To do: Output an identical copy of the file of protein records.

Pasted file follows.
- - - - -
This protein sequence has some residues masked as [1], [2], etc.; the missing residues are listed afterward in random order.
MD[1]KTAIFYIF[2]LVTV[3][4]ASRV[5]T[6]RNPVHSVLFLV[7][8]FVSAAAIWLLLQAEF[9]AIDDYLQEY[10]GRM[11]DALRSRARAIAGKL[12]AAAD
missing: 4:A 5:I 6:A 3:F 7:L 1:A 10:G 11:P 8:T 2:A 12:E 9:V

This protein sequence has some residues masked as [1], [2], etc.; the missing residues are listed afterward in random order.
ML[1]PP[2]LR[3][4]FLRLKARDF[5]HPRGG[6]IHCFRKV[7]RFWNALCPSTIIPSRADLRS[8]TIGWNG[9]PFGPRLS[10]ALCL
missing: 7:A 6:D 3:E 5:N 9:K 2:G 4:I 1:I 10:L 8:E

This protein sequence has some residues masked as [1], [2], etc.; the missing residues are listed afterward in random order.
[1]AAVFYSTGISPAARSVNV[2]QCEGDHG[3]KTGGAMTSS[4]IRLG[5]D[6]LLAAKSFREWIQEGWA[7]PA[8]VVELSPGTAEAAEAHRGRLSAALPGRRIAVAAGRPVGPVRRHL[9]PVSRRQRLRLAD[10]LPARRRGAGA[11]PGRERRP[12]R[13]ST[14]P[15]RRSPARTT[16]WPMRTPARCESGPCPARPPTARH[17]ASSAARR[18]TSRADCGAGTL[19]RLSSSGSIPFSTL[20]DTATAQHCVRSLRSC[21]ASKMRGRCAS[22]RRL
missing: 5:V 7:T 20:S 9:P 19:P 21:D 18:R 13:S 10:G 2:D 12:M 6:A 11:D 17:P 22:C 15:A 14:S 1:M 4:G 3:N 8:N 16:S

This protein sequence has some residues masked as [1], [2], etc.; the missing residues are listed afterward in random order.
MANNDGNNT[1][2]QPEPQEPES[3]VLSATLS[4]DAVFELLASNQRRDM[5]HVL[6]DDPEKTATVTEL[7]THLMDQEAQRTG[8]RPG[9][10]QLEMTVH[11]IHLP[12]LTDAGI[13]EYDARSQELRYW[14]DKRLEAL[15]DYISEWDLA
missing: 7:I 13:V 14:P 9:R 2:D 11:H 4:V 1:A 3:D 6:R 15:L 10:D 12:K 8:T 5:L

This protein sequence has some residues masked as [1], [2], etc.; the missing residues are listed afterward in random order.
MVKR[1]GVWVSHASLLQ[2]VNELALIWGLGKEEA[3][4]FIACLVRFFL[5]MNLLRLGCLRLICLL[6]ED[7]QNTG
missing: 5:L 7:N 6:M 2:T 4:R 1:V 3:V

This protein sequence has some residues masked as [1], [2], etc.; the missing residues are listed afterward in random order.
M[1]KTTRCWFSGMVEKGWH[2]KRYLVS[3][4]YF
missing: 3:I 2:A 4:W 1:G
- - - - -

This protein sequence has some residues masked as [1], [2], etc.; the missing residues are listed afterward in random order.
MD[1]KTAIFYIF[2]LVTV[3][4]ASRV[5]T[6]RNPVHSVLFLV[7][8]FVSAAAIWLLLQAEF[9]AIDDYLQEY[10]GRM[11]DALRSRARAIAGKL[12]AAAD
missing: 4:A 5:I 6:A 3:F 7:L 1:A 10:G 11:P 8:T 2:A 12:E 9:V

This protein sequence has some residues masked as [1], [2], etc.; the missing residues are listed afterward in random order.
ML[1]PP[2]LR[3][4]FLRLKARDF[5]HPRGG[6]IHCFRKV[7]RFWNALCPSTIIPSRADLRS[8]TIGWNG[9]PFGPRLS[10]ALCL
missing: 7:A 6:D 3:E 5:N 9:K 2:G 4:I 1:I 10:L 8:E

This protein sequence has some residues masked as [1], [2], etc.; the missing residues are listed afterward in random order.
[1]AAVFYSTGISPAARSVNV[2]QCEGDHG[3]KTGGAMTSS[4]IRLG[5]D[6]LLAAKSFREWIQEGWA[7]PA[8]VVELSPGTAEAAEAHRGRLSAALPGRRIAVAAGRPVGPVRRHL[9]PVSRRQRLRLAD[10]LPARRRGAGA[11]PGRERRP[12]R[13]ST[14]P[15]RRSPARTT[16]WPMRTPARCESGPCPARPPTARH[17]ASSAARR[18]TSRADCGAGTL[19]RLSSSGSIPFSTL[20]DTATAQHCVRSLRSC[21]ASKMRGRCAS[22]RRL
missing: 5:V 7:T 20:S 9:P 19:P 21:D 18:R 13:S 10:G 2:D 12:M 6:A 11:D 17:P 22:C 15:A 14:S 1:M 4:G 3:N 8:N 16:S

This protein sequence has some residues masked as [1], [2], etc.; the missing residues are listed afterward in random order.
MANNDGNNT[1][2]QPEPQEPES[3]VLSATLS[4]DAVFELLASNQRRDM[5]HVL[6]DDPEKTATVTEL[7]THLMDQEAQRTG[8]RPG[9][10]QLEMTVH[11]IHLP[12]LTDAGI[13]EYDARSQELRYW[14]DKRLEAL[15]DYISEWDLA
missing: 7:I 13:V 14:P 9:R 2:D 11:H 4:V 1:A 3:D 6:R 15:L 10:D 12:K 8:T 5:L

This protein sequence has some residues masked as [1], [2], etc.; the missing residues are listed afterward in random order.
MVKR[1]GVWVSHASLLQ[2]VNELALIWGLGKEEA[3][4]FIACLVRFFL[5]MNLLRLGCLRLICLL[6]ED[7]QNTG
missing: 5:L 7:N 6:M 2:T 4:R 1:V 3:V

This protein sequence has some residues masked as [1], [2], etc.; the missing residues are listed afterward in random order.
M[1]KTTRCWFSGMVEKGWH[2]KRYLVS[3][4]YF
missing: 3:I 2:A 4:W 1:G